All posts here are from sections of the books: "North Node Astrology; Rediscovering Your Life Direction and Soul Purpose" and "Lifting the Veil; Becoming Your Own Best Astrologer" and "Astrology for the Third Act of Life" and finally "Saturn Returns~The Private Papers of A Reluctant Astrologer" All available in paperback, Kindle and Audible on

To inquire about readings or for more articles on the North/South Nodes, go to:

Sunday, March 28, 2010

What Breaks the Heart? What Gladdens the Heart? What Happens When You Mix the Passion of the Poet, Rumi, wtih the Alchemy of Carl Jung?

The book: “North Node Astrology” starts out with the quote:
“Purpose is the place where your deep gladness meets the world’s needs.” Frederick Buechner spoke those words years ago, which I now juxtapose with a quote by author/mystic, Andrew Harvey: “Be thankful that you live in a time so terrible, it will lead you to your authentic Self.”

The holding of this kind of terrible opposition is the “tension of opposites” that Carl Jung spoke about when he spoke of God, or the “transcendent function.” He once said that God is beyond ideas of good and evil, and is more than the “coincidentia oppositorum”—he felt that it was in the holding of such oppositions as great despair and great hope that we create the spaciousness for the alchemy of our transformation. In the holding of the opposites, we make room for God or the transcendent function in the Soul, the psyche.

It is here in the holding of such opposites, such as where your heart breaks and where your heart finds joy—here is where “the numinous third” can arise – the midpoint between the two opposing positions. Jung tended to counsel “waiting” and a patient holding of the opposites in the crucible of our psyche. When we hold our love and pain together, what can arise is a gift of grace: the point which is the center of the mandala. This is what Jung saw as the third unseen possibility/option which is unfelt at first. Like a gift of grace, it arises of its own accord.

And yet does this create a“passivity” within us? I suspect it could, except in these days when our culture leans towards acting out. Perhaps the “third” that arises is a summons towards compassionate action. We hear that expressed in the Sufi poet, Rumi—as Andrew Harvey expresses it so well: “Rumi is a lion of passion trying to teach a humanity of depressed sheep how to roar…to roar with divine love.” Rumi would have us crawl out from under the dirty blanket of denial to ignite the passion—a passion that has the intensity to birth something truly new.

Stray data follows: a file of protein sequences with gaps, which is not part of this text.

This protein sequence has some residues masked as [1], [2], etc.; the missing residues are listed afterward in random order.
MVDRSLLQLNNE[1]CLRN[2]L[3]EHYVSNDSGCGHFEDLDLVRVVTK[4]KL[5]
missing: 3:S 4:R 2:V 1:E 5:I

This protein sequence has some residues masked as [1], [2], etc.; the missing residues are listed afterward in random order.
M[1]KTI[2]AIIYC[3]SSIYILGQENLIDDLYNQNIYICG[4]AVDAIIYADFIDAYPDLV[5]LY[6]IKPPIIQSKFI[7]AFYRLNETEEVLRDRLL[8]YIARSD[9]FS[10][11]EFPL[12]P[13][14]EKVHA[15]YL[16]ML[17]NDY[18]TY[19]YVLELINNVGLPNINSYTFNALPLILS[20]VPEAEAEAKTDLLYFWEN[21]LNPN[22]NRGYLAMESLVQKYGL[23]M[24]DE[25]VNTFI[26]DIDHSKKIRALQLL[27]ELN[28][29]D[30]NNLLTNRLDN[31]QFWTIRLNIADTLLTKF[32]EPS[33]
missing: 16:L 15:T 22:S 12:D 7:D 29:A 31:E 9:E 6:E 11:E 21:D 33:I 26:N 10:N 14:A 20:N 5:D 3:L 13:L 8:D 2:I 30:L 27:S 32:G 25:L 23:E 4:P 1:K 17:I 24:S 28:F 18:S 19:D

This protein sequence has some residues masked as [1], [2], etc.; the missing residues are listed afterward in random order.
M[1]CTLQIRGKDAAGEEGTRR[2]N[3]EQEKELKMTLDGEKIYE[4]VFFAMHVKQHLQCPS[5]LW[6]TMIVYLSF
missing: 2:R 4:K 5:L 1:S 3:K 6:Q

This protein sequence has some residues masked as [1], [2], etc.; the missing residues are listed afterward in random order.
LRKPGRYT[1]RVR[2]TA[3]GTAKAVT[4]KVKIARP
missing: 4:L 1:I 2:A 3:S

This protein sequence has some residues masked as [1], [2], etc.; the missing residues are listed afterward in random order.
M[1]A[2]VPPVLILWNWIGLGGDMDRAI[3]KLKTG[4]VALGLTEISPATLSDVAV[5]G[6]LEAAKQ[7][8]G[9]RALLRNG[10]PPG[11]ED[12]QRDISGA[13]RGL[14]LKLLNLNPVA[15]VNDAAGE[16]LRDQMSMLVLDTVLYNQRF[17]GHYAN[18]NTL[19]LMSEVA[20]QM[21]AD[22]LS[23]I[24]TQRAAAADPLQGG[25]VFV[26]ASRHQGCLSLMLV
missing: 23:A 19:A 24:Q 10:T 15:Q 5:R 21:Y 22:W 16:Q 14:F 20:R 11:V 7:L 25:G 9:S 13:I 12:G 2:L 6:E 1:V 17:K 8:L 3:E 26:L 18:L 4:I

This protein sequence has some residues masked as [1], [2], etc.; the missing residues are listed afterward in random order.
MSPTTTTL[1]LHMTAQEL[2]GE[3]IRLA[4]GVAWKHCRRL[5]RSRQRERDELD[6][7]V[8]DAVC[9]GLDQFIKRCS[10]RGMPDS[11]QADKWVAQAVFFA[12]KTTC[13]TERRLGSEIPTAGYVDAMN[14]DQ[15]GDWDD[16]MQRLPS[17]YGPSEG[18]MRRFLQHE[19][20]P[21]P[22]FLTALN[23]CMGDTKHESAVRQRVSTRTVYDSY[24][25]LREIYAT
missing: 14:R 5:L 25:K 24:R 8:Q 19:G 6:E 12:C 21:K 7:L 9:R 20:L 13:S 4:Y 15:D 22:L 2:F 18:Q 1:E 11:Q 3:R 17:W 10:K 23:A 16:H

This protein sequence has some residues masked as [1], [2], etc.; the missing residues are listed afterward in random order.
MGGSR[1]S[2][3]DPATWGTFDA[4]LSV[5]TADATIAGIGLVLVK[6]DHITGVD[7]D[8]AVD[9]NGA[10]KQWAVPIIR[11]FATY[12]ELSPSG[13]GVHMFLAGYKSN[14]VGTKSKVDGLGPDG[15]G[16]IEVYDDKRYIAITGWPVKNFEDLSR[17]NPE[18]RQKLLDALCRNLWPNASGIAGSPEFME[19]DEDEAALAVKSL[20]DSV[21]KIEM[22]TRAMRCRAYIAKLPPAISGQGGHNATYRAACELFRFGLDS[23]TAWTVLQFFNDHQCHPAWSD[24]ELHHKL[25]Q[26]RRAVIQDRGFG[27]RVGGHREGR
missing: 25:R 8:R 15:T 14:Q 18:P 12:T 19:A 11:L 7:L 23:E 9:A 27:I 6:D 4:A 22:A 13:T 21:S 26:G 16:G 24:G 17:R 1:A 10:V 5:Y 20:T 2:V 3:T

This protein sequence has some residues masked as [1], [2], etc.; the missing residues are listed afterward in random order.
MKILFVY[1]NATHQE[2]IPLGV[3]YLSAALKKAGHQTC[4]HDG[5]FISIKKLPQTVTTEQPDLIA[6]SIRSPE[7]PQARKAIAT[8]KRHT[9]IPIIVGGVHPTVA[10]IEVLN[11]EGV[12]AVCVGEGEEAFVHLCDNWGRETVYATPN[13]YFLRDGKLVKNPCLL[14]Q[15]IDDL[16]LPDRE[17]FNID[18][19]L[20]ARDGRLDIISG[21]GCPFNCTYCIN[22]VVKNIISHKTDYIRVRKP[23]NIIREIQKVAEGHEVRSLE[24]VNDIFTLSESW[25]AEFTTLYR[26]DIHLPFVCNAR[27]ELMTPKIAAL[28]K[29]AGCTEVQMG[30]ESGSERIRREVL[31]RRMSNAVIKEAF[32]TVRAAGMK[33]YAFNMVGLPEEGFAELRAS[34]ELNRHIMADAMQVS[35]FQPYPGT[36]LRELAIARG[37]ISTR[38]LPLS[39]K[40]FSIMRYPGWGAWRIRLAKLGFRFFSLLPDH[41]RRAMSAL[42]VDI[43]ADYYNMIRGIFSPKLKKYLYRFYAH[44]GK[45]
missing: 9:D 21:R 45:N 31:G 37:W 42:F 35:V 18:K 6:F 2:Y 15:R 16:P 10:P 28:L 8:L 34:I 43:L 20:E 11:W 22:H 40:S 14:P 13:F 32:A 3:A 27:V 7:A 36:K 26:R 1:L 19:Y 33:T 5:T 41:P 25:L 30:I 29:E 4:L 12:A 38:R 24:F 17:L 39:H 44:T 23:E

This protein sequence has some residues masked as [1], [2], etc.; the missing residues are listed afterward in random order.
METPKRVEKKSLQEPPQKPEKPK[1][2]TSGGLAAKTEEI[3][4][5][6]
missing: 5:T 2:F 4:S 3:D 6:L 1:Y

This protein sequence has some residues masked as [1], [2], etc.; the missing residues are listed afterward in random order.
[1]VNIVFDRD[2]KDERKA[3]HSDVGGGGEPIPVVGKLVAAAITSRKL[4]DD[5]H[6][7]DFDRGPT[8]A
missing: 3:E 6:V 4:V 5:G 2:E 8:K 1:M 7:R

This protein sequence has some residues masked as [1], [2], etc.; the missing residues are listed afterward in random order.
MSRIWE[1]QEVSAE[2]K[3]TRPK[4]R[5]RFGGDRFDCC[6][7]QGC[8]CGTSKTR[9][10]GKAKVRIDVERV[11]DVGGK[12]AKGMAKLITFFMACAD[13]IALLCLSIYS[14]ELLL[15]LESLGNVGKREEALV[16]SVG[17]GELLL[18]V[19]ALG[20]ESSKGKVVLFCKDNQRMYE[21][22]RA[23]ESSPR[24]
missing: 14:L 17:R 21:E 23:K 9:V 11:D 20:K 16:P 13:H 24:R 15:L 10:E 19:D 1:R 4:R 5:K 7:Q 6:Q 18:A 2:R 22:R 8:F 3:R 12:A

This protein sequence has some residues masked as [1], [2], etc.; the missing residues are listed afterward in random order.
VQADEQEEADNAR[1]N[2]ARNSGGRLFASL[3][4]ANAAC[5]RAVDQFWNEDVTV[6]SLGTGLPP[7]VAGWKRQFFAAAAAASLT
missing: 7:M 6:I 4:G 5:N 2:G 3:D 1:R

So isn’t Rumi really asking us to rise to another level of intensity—of radical commitment to ourselves and to our values? Reading his poetry he begs and cajoles us to act on our beliefs and loves—but eventually the only respite that came to him from his painful yearning for his beloved, was to become the Beloved. He held the tension of the opposites within himself, until like Jung believed, the opposites yielded a third: he eventually found within himself the union of opposites. ~ Elizabeth Spring

Friday, March 19, 2010

Astrology Readings

A note to Readers and those who have asked about "readings"~I am still in retreat-writing mode and am not doing readings at the moment. However if you are interested in having me save your name and email address to contact you when I do start again, I can do that.

Also--if you are interested in this material, I suggest buying the book now and using it for yourself. It contains a lot of what I do in a reading and might be all you need! Because the book is not just about the Nodes, but is about the karmic placement of all the planets, it makes good reading and reference for "rediscovering your life direction and soul purpose" as well as insights on how to handle Pluto, Neptune and Saturn transits....meanwhile, consider walking through the "open doors" in your life--I hear spring is approaching!~Elizabeth

Thursday, March 4, 2010

Workshop on Neptune--Boston Jung Institute, March 13th

"Neptune: Planetary Archetype of Mirage, Mysticism, and Madness"

When Jung wrote to Bill W. about “Spiritus Contra Spiritum” he was writing, in part, about the archetype of Neptune. Oceanic Neptune reflects the yearning for Spirit, inspires great art and the religious impulse, but is also filled with the flotsam and jetsam of illusion and discontent. Neptune touches all of our lives and can be uniquely understood by its placement in our astrological birth chart. In this workshop you’ll gain a deeper understanding of how this illusory planet operates in your life, as well as in the life and chart of Carl Jung. We’ll also explore what other planetary archetypes are obscuring or influencing the expression of Neptune in your particular chart. When registering, please include your birth day, place, year, and time if you have it (not essential.) Each participant will receive their birth chart and previous knowledge of astrology not required, although recommended books are: Steven Forrest’s book “The Inner Sky” and Elizabeth’s book: “North Node Astrology: Rediscovering Your Life Direction and Soul Purpose.” Both are available on

Elizabeth Spring, MA, is an astrologer, writer, and therapist in private practice in Wickford, Rhode Island. Her astrology could best be described as “archetypal astrology” in that she specializes in exploring the hidden dynamics and symbolic meanings of the planetary archetypes. She is the author of “North Node Astrology; Rediscovering Your Life Direction and Soul Purpose.” Her second book, not yet published, is “Astrological Neptune: A Jungian-Buddhist 'Re-memebering’ of Your Compassionate Self.”